Galán at the 2013 Alma Awards
Santa Clara, Cuba
Nely Galán was born Arnely Alvarez in Santa Clara, Cuba. Her parents moved to Teaneck, New Jersey in 1965 when she was two years old. During high school Galán submitted an article to Seventeen magazine which was so impressive she was asked to be a guest editor and led to a permanent position. At the age of 22, Galan embarked on her career in entertainment as the nation's youngest station manager for WNJU TV Channel 47 in New York. Owned by Jerry Perenchio and Norman Lear, the station became the launchpad for what is now the Telemundo Network.
In 1992, Galán formed Tropix, a joint venture with HBO originating Latino content for cable. Under the Tropix umbrella, Galán also served as a consultant to HBO and Time Warner on its Latin strategy in the U.S. and Latin America. In this two-year venture, Galán created multiple shows and helped launch HBO Ole, their channel in Latin America.
Galán entered into a deal with Fox Corporation and Rupert Murdoch in 1994, creating content for the Fox network and helping Fox launch numerous channels into Latin America including: Canal Fox, Fox Kids, Fox Sports, and Sky. That year, The New York Times magazine put Galán on its cover and coined her the "Tropical Tycoon." Also in 1994, Galán founded Galan Entertainment, a production and marketing firm which focuses on creating "crossover" Latino programming. Her newly formed company branched out launching networks for ESPN, MGM and Sony as well. In addition, Galán created an award-winning marketing division for American companies targeting Latinos in the U.S. and Latin America. While at Fox, she also produced "The Alma Awards" which honor outstanding Latino talent, and pioneered the first telenovela produced simultaneously in English and Spanish for Fox and Mexico's television network, Televisa.
Galán took a leave of absence from her own business in 1998 when Sony named her President of Entertainment for Telemundo. After a three-year stint, Galán returned to her company with a development deal in hand from Telemundo, and proceeded to create the hit Latino sitcoms Los Beltrán, Viva Vegas, and Solo en America. Galan also produced over 300 episodes of the popular daytime talk show, Father Albert.
Galán created and produced the Telemundo reality television program La Cenicienta (Cinderella). Hosted by Eva Tamargo, the program broke ground for Telemundo’s reality television programming. Different from Telemundo’s telenovelas, La Cenicienta is unscripted. Minerva Ruvalcaba is featured as La Cenicienta, a woman seeking Prince Charming from 20 bachelors. Telemundo incorporated English subtitles in the program to reach both Spanish and English speaking audiences. La Cenicienta became one of Telemundo’s highest rated programs in its 50-year history.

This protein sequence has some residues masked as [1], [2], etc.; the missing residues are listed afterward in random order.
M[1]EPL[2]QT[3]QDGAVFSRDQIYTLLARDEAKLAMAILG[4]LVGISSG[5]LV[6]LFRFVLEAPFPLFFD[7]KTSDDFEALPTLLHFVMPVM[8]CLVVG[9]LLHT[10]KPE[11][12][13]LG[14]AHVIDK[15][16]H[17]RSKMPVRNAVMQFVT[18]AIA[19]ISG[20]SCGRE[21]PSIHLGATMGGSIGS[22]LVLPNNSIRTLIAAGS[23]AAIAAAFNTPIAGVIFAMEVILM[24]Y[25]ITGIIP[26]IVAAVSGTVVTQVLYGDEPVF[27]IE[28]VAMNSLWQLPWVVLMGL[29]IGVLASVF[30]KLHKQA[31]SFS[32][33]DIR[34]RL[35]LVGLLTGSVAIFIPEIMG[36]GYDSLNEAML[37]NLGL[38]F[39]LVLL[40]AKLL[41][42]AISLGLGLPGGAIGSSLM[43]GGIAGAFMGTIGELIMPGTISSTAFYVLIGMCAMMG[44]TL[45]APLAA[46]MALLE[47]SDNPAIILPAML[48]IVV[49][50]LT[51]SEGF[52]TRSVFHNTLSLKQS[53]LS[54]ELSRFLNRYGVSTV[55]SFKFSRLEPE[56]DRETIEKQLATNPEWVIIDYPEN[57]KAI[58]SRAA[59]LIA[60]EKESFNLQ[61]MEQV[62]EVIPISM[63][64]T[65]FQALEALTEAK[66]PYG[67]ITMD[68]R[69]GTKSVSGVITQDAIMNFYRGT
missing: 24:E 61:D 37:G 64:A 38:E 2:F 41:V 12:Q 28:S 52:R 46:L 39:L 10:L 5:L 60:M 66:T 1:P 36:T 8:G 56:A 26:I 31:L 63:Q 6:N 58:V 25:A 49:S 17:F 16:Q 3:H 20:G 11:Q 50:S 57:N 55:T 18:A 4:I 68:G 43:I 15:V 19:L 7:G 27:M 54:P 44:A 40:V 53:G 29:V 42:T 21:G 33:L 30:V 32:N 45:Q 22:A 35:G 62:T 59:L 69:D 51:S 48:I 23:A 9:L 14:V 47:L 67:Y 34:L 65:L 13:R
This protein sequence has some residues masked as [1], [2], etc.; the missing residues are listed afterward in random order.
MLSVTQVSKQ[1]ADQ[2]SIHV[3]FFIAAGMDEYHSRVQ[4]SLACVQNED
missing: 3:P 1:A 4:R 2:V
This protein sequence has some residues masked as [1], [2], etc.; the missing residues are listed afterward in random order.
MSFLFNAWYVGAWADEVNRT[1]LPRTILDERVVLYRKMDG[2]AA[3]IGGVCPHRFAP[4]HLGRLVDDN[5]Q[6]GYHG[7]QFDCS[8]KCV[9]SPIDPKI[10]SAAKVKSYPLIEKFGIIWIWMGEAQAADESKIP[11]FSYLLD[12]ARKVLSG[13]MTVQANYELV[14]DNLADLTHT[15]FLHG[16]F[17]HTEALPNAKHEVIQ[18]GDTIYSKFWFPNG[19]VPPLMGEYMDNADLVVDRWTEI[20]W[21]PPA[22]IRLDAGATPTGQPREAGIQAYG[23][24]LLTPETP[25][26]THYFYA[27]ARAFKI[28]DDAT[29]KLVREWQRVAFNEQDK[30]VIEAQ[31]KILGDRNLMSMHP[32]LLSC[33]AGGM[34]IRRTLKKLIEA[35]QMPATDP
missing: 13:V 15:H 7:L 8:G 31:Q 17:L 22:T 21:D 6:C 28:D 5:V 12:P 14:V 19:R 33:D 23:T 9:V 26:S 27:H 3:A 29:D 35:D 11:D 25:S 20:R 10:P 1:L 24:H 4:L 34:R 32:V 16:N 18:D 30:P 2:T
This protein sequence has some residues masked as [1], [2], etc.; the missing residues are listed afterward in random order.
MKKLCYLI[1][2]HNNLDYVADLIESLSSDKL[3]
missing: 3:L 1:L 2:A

Galán also created and executive produced the FOX reality series The Swan, and as its in-house life coach, wrote the bestselling companion book The Swan Curriculum. She developed The New You, a daytime series launched on NBC in 2008 that touts health, wellness and beauty for women.
Galán was a contestant on NBC's The Celebrity Apprentice with Donald Trump, competing for the charity Count Me In, which helps women gain economic independence. She was fired by Trump on February 7, 2008.
Galan was added to the advisory board of the Hispanic Scholarship Fund on Nov. 12, 2012.
- Savio, Anita. "TV or no TV? No question in her mind", Latino Leaders: The National Magazine of the Successful American Latino, April–May, 2002. Accessed January 8, 2008. "It has been rising since she was a teenager. Born in Santa Clara, Cuba, Galan immigrated with her family to Teaneck, New Jersey, when she was two."
- Fernandez, Maria Elena (July 12, 2004). "Reality takes a novela turn". Los Angeles Times.
- Elber, Lynn (July 28, 2003). "Telemundo to air 'La Cenicienta,' reality dating show". TheCabin.net.
- "Commentary: Telemundo will use English captions". Quickstart.clari.net. 2003-09-07. Retrieved 2010-04-27.
- Fernandez, Maria Elena (July 12, 2004). "Reality takes a novela turn". Los Angeles Times. p. 3.